Although the concept of a hunting lease is pretty basic, there's a laundry list of considerations to keep in mind when drawing one up. That's because leases are legal documents that serve important purposes. They articulate the expectations of both parties and they serve to protect the interests of both parties. Hunting leases should be very clear so there are no misunderstandings and any problems can be ironed out smoothly.
Among the many important points hunting leases should touch on are the names of all the parties involved, a full description of the land available for hunting, what specific activities -- hunting or otherwise -- are and are not allowed, when the lease begins and ends, what can cause its early termination and how that termination would be handled, how and when payments are made, what the landowner will provide and how the hunter and the landowner plan to communicate.
Other considerations a landowner will want to contemplate when planning a lease include whether to allow subleasing; whether to set a hunting quota, and if so, whether to add a provision for adjusting that quota at a later date; whether hunters can make improvements or alterations to the property and whether they want to be notified when the hunter is onsite. Questions that can be asked are: Does the landowner want to set no-hunting days, specific shooting hours or no-shooting zones? Limit vehicle access or the number of hunters and guests allowed on the property at one time? Restrict the environmental impact the hunter can make on the land or just require him or her to leave everything as he or she originally found it?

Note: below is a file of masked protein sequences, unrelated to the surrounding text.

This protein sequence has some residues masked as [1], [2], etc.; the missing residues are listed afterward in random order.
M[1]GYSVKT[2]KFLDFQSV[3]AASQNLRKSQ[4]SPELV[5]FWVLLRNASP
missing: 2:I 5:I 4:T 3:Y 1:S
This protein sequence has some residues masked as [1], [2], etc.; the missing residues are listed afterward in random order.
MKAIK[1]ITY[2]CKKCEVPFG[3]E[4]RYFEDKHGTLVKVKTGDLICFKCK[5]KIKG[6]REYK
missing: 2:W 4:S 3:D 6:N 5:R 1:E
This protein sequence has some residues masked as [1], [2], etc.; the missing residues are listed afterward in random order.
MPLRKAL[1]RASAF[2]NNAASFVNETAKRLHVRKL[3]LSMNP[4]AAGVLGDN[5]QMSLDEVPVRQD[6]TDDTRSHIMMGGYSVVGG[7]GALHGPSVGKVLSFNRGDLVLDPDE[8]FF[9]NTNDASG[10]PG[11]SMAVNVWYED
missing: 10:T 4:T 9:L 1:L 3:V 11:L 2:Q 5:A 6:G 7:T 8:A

Besides the many basic items that need to be deliberated when constructing a lease, landowners will also want to safeguard themselves against liability issues, which is the major reason attorneys and insurance agents can be a huge asset during the process. Beyond soliciting the advice of professionals to get an insurance policy and a solid liability clause included in the lease, there're a couple of other steps landowners can take to protect their interests. For instance, they can ban dangerous equipment, make safety improvements around the property -- documenting them in case an issue ever comes up -- and set up a limited liability corporation in case they're sued. They can also require hunters to show proof of insurance and hunter safety training.
Examples of other important clauses are ones detailing what happens if the land is unintentionally altered or the hunter causes damage to the property, and how potential disputes would be arbitrated.